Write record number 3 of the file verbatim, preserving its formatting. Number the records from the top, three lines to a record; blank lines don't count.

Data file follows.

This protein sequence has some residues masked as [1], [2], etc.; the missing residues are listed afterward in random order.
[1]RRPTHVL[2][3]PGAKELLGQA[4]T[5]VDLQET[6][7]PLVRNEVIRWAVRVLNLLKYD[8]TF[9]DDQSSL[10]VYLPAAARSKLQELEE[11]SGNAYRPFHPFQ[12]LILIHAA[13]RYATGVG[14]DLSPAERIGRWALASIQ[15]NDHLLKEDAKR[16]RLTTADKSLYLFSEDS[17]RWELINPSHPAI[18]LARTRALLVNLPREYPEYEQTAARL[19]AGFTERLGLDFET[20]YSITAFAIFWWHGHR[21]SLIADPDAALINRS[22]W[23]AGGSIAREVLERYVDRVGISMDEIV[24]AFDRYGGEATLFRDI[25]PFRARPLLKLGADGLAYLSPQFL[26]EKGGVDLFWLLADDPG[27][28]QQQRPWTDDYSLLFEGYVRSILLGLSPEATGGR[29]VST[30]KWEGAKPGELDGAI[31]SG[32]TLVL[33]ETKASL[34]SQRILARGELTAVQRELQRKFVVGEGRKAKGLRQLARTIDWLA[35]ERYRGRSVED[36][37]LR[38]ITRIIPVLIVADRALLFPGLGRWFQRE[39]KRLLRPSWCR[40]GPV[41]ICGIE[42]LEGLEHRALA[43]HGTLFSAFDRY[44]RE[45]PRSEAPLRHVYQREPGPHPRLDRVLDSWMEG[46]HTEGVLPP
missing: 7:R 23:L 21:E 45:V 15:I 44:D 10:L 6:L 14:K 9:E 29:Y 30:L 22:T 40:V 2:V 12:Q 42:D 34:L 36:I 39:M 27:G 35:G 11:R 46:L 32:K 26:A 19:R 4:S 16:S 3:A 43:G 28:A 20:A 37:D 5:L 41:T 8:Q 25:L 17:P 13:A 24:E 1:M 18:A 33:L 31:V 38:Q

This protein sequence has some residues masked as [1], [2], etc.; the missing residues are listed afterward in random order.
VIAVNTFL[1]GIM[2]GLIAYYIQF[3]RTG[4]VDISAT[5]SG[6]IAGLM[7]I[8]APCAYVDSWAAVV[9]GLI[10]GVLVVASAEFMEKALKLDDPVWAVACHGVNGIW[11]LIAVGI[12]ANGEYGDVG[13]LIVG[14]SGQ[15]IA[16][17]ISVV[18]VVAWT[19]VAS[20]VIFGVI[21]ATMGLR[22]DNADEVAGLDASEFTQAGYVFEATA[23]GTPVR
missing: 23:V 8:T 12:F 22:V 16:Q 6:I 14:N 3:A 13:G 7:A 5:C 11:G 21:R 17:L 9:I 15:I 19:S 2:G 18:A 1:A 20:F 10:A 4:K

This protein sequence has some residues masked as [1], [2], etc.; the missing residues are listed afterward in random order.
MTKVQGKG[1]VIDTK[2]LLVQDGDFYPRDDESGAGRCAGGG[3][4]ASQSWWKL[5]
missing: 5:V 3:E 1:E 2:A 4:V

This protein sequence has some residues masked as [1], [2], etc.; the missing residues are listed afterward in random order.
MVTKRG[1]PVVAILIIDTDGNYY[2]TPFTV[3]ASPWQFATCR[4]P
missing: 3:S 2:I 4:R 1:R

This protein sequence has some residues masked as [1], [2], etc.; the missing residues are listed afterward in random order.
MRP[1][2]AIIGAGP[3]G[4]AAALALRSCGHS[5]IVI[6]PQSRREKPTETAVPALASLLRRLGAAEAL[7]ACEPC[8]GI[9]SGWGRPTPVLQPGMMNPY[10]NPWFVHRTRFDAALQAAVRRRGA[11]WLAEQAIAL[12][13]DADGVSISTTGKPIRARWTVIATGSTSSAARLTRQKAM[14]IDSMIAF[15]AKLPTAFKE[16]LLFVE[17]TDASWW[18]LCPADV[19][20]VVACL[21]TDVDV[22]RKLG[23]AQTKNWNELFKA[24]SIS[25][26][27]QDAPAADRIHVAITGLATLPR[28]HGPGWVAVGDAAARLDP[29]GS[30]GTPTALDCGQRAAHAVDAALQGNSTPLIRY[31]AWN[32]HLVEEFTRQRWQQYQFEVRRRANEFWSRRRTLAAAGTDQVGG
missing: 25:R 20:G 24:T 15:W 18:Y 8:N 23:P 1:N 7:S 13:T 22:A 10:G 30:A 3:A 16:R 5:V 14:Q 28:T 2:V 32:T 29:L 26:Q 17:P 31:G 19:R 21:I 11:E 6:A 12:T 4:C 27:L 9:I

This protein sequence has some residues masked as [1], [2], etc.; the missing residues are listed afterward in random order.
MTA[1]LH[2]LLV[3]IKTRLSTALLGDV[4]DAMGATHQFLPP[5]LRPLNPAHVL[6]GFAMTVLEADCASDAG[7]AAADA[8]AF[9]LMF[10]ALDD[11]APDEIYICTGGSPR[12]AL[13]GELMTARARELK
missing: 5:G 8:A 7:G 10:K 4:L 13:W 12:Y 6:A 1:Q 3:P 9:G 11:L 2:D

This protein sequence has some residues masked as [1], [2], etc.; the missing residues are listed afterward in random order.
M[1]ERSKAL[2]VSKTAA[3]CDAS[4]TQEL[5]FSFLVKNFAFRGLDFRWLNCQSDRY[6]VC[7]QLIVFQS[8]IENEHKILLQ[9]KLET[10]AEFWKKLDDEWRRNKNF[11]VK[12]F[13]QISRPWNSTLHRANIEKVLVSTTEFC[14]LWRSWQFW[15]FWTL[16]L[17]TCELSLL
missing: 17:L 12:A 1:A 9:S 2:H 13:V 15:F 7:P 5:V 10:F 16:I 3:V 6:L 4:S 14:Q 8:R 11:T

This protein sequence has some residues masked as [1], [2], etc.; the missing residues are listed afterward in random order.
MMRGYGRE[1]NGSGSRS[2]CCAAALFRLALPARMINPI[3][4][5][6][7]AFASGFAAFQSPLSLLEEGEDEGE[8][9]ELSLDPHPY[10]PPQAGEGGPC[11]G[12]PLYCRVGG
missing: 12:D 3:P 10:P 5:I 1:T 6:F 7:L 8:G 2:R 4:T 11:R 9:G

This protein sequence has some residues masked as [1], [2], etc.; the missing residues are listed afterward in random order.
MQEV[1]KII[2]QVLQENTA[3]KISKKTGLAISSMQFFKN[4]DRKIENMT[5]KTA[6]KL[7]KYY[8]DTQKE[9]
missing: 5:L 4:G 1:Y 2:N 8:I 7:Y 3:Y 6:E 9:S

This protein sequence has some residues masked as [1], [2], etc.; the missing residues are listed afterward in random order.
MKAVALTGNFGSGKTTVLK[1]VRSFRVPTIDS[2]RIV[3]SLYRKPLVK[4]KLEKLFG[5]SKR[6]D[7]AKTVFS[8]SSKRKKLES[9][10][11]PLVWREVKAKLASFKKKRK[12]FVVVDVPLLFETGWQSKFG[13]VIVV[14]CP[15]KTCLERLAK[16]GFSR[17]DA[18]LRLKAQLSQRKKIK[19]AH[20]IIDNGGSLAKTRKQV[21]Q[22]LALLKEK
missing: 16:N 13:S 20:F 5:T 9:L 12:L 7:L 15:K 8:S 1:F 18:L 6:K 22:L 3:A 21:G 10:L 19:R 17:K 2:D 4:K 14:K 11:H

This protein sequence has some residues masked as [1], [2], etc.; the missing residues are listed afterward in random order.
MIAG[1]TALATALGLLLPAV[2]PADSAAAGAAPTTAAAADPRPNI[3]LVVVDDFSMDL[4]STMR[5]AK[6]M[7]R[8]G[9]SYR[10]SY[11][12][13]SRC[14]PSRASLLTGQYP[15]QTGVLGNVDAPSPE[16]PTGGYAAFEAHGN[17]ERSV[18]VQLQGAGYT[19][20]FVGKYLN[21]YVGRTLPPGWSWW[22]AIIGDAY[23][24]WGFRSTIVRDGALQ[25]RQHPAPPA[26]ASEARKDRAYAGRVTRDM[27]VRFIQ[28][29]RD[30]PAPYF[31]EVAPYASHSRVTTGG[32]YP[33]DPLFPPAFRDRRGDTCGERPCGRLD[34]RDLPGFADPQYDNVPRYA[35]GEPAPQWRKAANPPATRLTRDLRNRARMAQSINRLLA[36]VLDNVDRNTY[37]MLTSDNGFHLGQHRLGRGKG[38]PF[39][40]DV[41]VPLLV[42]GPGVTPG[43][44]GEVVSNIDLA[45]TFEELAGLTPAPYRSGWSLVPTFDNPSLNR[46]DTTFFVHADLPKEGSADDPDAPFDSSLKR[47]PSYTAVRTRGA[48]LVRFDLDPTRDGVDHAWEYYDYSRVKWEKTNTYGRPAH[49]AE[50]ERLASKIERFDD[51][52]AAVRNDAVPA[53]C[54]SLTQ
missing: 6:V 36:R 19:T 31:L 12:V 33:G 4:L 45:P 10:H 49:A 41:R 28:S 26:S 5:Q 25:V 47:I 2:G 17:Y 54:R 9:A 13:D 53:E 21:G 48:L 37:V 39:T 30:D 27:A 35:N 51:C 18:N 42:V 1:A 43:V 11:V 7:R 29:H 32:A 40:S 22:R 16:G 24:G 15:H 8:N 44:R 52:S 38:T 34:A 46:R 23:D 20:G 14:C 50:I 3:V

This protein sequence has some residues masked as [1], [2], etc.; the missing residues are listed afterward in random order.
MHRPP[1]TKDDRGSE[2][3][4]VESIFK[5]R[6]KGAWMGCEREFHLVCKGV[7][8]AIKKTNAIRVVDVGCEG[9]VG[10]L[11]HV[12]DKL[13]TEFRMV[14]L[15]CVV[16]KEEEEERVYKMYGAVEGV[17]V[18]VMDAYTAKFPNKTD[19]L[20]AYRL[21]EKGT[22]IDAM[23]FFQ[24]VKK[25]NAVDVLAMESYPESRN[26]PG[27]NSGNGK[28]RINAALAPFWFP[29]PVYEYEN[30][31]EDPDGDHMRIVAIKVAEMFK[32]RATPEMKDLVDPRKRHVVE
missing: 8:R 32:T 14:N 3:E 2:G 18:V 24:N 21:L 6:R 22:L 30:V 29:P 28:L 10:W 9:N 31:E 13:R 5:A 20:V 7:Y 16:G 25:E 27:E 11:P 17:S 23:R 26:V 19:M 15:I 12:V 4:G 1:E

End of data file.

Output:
This protein sequence has some residues masked as [1], [2], etc.; the missing residues are listed afterward in random order.
MTKVQGKG[1]VIDTK[2]LLVQDGDFYPRDDESGAGRCAGGG[3][4]ASQSWWKL[5]
missing: 5:V 3:E 1:E 2:A 4:V